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Dividend paying stocks like Safehold Inc. (NYSE:SAFE) tend to be popular with investors, and for good reason – some research shows that a significant amount of all stock market returns come from reinvested dividends. Yet sometimes, investors buy a stock for its dividend and lose money because the share price falls by more than they earned in dividend payments.
Some readers mightn’t know much about Safehold’s 2.3% dividend, as it has only been paying distributions for the last two years. While it may not look like much, if earnings are growing it could become quite interesting. Given the recent spike in its share price, Safehold’s yield will look lower, even though the market may now be factoring in an improvement in its long-term prospects. Some simple analysis can offer a lot of insights when buying a company for its dividend, and we’ll go through this below.Click the interactive chart for our full dividend analysis
Companies (usually) pay dividends out of their earnings. If a company is paying more than it earns, the dividend might have to be cut. As a result, we should always investigate whether a company can afford its dividend, measured as a percentage of a company’s net income after tax. In the last year, Safehold paid out 52% of its profit as dividends. A payout ratio above 50% generally implies a business is reaching maturity, although it is still possible to reinvest in the business or increase the dividend over time.
In addition to comparing dividends against profits, we should inspect whether the company generated enough cash to pay its dividend. Safehold paid out 206% of its free cash flow last year, which we think is a risk if cash flows do not improve. Paying out more than 100% of your free cash flow in dividends is generally not a long-term, sustainable state of affairs, so we think shareholders should watch this metric closely.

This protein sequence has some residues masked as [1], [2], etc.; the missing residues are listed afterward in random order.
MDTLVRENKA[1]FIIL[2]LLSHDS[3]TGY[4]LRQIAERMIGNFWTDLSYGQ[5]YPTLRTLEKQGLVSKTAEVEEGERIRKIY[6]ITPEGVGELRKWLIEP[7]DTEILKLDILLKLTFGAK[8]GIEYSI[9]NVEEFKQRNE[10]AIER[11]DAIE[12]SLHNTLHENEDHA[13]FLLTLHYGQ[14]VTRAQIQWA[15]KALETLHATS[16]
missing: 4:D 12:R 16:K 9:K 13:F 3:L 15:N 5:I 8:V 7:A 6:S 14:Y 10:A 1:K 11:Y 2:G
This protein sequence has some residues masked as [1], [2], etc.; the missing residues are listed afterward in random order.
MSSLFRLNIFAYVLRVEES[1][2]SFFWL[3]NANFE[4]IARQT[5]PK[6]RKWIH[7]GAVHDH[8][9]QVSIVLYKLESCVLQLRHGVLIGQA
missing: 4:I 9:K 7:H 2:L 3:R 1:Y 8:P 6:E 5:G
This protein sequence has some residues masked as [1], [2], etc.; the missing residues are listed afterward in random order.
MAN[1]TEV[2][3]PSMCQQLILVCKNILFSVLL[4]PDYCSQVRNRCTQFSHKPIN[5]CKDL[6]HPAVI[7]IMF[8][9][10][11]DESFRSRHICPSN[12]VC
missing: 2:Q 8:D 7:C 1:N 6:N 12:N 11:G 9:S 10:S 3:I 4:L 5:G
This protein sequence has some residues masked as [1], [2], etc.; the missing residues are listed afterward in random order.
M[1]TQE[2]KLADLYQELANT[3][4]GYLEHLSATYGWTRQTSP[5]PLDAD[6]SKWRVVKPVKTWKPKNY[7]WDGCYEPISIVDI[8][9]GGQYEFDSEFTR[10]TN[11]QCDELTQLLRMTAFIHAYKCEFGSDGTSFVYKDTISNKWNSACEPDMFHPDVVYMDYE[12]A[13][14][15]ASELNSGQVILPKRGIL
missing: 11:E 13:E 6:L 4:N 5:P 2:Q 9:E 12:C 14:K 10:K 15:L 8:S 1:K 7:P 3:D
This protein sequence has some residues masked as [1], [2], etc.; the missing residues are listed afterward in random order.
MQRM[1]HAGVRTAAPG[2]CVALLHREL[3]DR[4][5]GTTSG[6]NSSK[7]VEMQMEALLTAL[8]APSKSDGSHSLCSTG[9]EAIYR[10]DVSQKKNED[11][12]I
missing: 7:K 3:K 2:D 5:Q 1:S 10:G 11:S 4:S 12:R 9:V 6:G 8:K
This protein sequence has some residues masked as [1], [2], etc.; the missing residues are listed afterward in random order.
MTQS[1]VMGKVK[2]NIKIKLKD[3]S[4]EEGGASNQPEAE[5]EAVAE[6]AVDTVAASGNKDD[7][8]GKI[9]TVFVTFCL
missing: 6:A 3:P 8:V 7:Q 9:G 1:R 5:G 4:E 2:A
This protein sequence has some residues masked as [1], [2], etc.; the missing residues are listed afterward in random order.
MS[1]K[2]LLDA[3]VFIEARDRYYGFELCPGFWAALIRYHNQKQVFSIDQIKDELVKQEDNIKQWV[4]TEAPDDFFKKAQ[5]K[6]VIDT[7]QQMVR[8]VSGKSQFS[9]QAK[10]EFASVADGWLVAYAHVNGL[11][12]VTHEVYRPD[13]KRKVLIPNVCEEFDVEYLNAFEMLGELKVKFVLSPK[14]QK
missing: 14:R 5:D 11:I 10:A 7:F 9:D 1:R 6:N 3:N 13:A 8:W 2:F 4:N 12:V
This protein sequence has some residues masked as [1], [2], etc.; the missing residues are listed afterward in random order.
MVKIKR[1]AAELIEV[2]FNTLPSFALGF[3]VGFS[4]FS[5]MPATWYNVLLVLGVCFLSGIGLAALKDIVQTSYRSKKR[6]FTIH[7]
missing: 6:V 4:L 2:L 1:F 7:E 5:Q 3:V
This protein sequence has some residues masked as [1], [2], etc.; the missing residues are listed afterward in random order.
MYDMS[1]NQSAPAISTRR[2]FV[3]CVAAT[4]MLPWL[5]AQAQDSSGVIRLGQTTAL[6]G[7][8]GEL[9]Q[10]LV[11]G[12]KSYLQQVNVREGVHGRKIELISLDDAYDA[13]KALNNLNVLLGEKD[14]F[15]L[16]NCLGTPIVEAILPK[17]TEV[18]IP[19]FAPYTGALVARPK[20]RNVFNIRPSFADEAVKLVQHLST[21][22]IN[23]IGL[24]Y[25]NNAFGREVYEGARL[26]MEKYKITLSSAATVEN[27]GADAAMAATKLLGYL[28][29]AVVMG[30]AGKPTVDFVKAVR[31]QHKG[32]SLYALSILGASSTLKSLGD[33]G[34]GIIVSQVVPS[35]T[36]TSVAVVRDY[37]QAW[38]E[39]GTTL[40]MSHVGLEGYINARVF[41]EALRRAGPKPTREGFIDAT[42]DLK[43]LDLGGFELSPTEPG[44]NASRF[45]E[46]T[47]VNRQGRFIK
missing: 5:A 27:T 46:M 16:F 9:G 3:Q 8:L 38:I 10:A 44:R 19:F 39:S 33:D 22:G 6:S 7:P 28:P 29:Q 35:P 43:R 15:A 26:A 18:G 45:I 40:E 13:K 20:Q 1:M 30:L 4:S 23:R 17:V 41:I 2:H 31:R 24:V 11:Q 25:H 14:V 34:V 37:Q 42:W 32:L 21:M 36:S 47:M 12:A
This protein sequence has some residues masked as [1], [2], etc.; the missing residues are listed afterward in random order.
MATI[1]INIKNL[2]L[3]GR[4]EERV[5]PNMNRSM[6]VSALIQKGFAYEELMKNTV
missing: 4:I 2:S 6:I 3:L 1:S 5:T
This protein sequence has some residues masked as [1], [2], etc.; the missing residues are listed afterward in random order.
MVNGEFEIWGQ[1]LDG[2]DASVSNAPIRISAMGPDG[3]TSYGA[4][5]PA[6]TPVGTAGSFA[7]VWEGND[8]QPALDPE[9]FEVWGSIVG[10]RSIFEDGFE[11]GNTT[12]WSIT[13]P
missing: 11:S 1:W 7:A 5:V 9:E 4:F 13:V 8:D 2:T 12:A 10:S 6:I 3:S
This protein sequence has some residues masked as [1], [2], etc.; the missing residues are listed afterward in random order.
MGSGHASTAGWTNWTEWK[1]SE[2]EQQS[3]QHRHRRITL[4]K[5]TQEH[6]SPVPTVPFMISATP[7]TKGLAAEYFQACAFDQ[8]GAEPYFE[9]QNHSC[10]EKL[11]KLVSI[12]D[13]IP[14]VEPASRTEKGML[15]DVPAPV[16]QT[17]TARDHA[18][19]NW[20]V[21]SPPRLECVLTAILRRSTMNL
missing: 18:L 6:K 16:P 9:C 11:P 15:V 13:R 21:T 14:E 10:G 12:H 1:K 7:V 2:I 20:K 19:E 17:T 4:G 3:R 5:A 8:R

It is worth considering that Safehold is a Real Estate Investment Trust (REIT). REITs have different rules governing their payments, and are often required to pay out a high portion of their earnings to investors.
Is Safehold’s Balance Sheet Risky?
As Safehold has a meaningful amount of debt, we need to check its balance sheet to see if the company might have debt risks. A rough way to check this is with these two simple ratios: a) net debt divided by EBITDA (earnings before interest, tax, depreciation and amortisation), and b) net interest cover. Net debt to EBITDA measures a company’s total debt load relative to its earnings (lower = less debt), while net interest cover measures the company’s ability to pay the interest on its debt (higher = greater ability to pay interest costs). Safehold has net debt of 9.13 times its earnings before interest, tax, depreciation and amortisation (EBITDA) which implies meaningful risk if interest rates rise of earnings decline.
Net interest cover can be calculated by dividing earnings before interest and tax (EBIT) by the company’s net interest expense. Interest cover of less than 5x its interest expense is starting to become a concern for Safehold, and be aware that lenders may place additional restrictions on the company as well. High debt and weak interest cover are not a great combo, and we would be cautious of relying on this company’s dividend while these metrics persist.